During the part selection in Hamlet, I kept volunteering, sneakily. I was practically invisible as a student and really unnoticed, so profoundly unnoticed that the teacher didn’t catch onto what I was doing (volunteering for everything) until all of sudden I was playing three side characters talking to myself… At which point he promptly nixed me down to one. Next play, I tried out for a lead and got the part Lady MacBeth. I completely stole it. They had no choice but to give the role to me. I was a raucously silent and bitten-tongued child with huge pent up anger. And because no one at school (or anywhere) had ever heard me raise my voice, when I channeled Lady MacBeth’s baby-bashing soliloquy, all the jaws in the room dropped—- kids and teacher, the other volunteer…. Their silence in response to hearing my real previously unspoken voice was better than any standing ovation. And then as a bonus, I got the part.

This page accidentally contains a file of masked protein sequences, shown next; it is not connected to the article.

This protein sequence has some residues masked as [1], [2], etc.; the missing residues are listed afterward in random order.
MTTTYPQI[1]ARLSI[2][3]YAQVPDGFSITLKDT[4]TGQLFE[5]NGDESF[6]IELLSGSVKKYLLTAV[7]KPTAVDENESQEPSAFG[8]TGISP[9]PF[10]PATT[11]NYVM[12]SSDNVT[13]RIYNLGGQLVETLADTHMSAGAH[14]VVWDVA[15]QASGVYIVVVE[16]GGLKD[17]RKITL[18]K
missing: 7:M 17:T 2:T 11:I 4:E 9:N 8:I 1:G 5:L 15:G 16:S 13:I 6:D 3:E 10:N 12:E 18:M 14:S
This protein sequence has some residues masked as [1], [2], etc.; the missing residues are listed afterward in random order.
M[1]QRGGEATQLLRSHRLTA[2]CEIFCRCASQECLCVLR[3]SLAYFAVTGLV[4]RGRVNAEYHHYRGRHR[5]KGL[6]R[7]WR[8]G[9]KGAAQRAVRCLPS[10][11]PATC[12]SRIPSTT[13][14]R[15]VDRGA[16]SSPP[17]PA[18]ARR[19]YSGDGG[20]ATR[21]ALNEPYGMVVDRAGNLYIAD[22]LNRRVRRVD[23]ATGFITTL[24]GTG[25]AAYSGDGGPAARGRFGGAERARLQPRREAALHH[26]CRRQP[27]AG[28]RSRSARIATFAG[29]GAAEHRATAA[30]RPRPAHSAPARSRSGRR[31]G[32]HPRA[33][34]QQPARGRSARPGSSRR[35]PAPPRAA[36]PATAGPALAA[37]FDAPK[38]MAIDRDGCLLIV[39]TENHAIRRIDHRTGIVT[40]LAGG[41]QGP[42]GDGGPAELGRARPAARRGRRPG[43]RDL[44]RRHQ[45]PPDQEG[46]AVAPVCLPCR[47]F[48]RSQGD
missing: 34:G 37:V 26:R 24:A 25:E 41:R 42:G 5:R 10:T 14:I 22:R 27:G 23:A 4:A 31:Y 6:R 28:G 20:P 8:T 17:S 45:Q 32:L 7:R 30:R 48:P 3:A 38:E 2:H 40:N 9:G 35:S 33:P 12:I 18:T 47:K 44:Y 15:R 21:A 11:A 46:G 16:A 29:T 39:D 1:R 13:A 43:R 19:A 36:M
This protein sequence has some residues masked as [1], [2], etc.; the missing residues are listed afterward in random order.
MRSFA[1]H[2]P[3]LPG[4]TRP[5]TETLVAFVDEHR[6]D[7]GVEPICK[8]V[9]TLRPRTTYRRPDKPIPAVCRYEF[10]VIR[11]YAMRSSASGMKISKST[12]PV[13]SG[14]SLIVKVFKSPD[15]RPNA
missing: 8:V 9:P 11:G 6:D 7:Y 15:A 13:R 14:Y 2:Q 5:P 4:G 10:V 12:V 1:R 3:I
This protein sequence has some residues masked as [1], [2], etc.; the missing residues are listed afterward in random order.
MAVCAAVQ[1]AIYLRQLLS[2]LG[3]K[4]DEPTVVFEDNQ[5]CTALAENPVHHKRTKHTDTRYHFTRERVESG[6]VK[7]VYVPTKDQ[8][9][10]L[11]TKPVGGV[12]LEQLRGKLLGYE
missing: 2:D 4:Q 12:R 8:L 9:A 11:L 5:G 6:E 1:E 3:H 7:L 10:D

I actually think 5th grade is the perfect age for Shakespeare and I know another American teacher perhaps in LA got famous for doing this work with this age also, think there’s a movie about it. In my mind, kids at that age feel all the same emotions in the plays, are open (not too cool) to study, and need an outlet. We also don’t know we’re supposed to be intimidated by literature….
Which is all to say, “NO, I will never follow proper protocol for children’s book authors where you count words in sentences and limit syllables depending on target age group.” Nice thing is, I don’t have to dumb anything down… I’m publishing free downloadable children’s books. If you want it, grab it. If not, don’t.
And I want more children’s books so consider this a CALL FOR SUBMISSIONS
I want more from me and more from other authors. I want to take submissions that we can add to what will hopefully be a growing library. PDFs of up to ten pages kind of deal. I’ll also add a couple other “private” ones I’d written (even one the kids coauthored). Let’s do it. Let’s make some stuff kids can read and then let it trickle out into the world. It was fun to do. It was fast and easy and I didn’t fuss—I just did it. Doable trumps ideal anyday in my book. And all poets need to write children’s books. It’s part of our job. Even Joy Harjo and Demetria Martinez have done it recently. TS Eliot. Ogden Nash. ee cummings. We gotta do it. We were gifted with access to reading somehow—whenever or wherever that happened, early or late in life—and then we learned we could do things as writers—now it’s our turn to give back what we can.
Catch more toads–and then let them go….